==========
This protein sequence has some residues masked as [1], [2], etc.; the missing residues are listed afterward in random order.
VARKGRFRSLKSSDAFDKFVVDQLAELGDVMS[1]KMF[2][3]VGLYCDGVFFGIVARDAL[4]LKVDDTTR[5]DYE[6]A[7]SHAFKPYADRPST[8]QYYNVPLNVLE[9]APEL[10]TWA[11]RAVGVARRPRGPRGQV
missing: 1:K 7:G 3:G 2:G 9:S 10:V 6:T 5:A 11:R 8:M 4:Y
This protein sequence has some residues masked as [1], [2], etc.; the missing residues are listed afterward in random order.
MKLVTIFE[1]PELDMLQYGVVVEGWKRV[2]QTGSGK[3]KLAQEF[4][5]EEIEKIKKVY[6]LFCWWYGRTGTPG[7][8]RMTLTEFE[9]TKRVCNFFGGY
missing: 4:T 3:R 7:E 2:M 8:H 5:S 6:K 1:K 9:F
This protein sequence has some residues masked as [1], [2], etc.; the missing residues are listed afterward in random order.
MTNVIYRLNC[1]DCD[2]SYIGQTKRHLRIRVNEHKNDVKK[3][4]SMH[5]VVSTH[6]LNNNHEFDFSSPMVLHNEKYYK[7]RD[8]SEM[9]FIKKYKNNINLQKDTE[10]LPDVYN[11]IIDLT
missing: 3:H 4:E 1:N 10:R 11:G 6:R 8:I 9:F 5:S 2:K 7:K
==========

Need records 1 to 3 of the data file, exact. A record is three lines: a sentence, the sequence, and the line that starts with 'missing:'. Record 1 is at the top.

This protein sequence has some residues masked as [1], [2], etc.; the missing residues are listed afterward in random order.
VARKGRFRSLKSSDAFDKFVVDQLAELGDVMS[1]KMF[2][3]VGLYCDGVFFGIVARDAL[4]LKVDDTTR[5]DYE[6]A[7]SHAFKPYADRPST[8]QYYNVPLNVLE[9]APEL[10]TWA[11]RAVGVARRPRGPRGQV
missing: 1:K 7:G 3:G 2:G 9:S 10:V 6:T 5:A 11:R 8:M 4:Y
This protein sequence has some residues masked as [1], [2], etc.; the missing residues are listed afterward in random order.
MKLVTIFE[1]PELDMLQYGVVVEGWKRV[2]QTGSGK[3]KLAQEF[4][5]EEIEKIKKVY[6]LFCWWYGRTGTPG[7][8]RMTLTEFE[9]TKRVCNFFGGY
missing: 4:T 3:R 7:E 2:M 8:H 5:S 6:K 1:K 9:F
This protein sequence has some residues masked as [1], [2], etc.; the missing residues are listed afterward in random order.
MTNVIYRLNC[1]DCD[2]SYIGQTKRHLRIRVNEHKNDVKK[3][4]SMH[5]VVSTH[6]LNNNHEFDFSSPMVLHNEKYYK[7]RD[8]SEM[9]FIKKYKNNINLQKDTE[10]LPDVYN[11]IIDLT
missing: 3:H 4:E 1:N 10:R 11:G 6:R 8:I 9:F 5:S 2:K 7:K